Anatomy and physiology of the thyroid gland.
The thyroid gland is located beside the windpipe and just below the voice box.
The thyroid gland secretes hormones, which control the rate of metabolism.
The primary hormone produced is thyroxine.
Definition of "hypothyroidism."
Hypothyroidism is a disease resulting from a deficiency of thyroid hormones.
Hypothyroidism can affect infants, children, and adults.
Possible causes of hypothyroidism.
Inflammation of the thyroid.
Hypothalamic or pituitary disease.
Surgical removal of thyroid.
Radioactive iodine treatment.
Signs and symptoms of hypothyroidism.
Lethargy and fatigue.
Dry, scaly skin
Puffy face, swollen around the eyes.
Thinning and loss of hair.
Irregular menstrual periods or heavy flow.
Increased sensitivity to cold.
Hypersensitivity to drugs such as barbiturates and sedatives, and to anesthesia.
Delayed mental and physical development.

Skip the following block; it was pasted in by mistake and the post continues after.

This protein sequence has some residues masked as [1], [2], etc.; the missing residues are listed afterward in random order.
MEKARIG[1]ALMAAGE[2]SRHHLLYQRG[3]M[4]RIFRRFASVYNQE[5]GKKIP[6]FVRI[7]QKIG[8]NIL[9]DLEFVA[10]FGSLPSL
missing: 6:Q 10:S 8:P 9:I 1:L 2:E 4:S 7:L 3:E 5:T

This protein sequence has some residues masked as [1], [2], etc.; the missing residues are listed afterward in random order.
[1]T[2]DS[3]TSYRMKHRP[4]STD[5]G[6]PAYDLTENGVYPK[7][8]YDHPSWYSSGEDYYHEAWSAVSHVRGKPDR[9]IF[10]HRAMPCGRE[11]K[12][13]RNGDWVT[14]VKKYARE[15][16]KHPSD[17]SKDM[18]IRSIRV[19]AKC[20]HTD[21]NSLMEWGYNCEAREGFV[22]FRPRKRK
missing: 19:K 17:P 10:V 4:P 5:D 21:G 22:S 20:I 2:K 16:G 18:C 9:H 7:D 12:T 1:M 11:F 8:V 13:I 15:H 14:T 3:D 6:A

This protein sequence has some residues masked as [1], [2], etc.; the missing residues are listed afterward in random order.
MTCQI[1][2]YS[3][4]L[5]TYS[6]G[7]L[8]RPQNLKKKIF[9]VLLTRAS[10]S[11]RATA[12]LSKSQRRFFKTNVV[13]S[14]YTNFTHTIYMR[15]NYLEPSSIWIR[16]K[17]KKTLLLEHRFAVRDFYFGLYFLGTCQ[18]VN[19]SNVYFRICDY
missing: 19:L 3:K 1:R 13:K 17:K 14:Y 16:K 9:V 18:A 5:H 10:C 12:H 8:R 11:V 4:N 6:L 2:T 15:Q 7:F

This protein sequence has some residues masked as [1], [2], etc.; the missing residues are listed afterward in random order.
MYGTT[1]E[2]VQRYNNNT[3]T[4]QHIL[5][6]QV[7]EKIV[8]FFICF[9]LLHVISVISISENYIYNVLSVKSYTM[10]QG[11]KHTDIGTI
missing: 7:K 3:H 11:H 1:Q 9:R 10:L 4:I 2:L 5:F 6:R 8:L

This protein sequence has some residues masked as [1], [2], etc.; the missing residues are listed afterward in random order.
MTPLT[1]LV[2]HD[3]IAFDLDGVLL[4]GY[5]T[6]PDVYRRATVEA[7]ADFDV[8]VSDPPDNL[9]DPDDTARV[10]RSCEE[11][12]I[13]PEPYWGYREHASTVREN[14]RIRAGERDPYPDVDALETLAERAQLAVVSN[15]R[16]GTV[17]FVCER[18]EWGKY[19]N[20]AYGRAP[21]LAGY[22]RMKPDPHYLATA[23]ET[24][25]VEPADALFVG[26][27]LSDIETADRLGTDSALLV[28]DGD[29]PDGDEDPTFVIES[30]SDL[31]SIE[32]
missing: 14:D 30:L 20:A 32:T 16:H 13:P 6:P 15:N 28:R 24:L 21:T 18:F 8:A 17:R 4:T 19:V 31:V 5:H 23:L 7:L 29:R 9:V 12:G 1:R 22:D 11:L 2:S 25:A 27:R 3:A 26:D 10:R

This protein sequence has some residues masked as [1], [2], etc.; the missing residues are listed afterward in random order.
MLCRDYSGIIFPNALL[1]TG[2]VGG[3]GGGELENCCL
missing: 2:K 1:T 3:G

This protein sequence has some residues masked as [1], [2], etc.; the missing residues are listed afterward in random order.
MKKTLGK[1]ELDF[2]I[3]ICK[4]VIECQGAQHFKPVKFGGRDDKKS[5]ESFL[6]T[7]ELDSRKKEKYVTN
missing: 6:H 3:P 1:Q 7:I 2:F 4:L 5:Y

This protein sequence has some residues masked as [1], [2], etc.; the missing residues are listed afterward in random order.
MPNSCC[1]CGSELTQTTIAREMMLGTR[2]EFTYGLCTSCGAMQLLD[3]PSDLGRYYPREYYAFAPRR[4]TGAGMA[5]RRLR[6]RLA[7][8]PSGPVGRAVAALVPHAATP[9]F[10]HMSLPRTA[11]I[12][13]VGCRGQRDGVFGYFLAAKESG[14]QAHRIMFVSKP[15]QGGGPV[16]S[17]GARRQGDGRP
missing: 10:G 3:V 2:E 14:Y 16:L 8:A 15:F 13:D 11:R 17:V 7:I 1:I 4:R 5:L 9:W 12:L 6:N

Dull facial expression.
Measures for management of the disease.
Exercise regularly with regular, planned rest periods.
Set realistic goals to increase activity as tolerated.
Eat diet low in sodium, cholesterol, and calories. (Provide "Decrease Cholesterol Levels," "Restrict Sodium," and "Weight Reduction" handouts.)
Confer with a nutritionist for amount of calories required.
Take thyroid medication as instructed. (Note: Thyroid medication must be taken lifelong.)
Avoid over-the-counter medication. (Sedatives or hypnotics can cause respiratory depression.)
Have a medical checkup at least once a year.
Avoid constipation with diet high in fiber, adequate fluids, stool softeners, etc.
Provide a warm environment to promote comfort.
Avoid pressure or irritation to the skin to prevent skin breakdown.
Report to physician any signs of hyperthyroidism, such as weight loss, restlessness, fast heart rate, fatigue, loose bowel movements, or heat intolerance.
Signs and symptoms of possible complication.
Heart disease (chest pain or arrhythmias of the heart).
Organic psychosis (paranoia and delusions).
Myxedema coma (slow breathing, low blood pressure, hypothermia, and respiratory distress).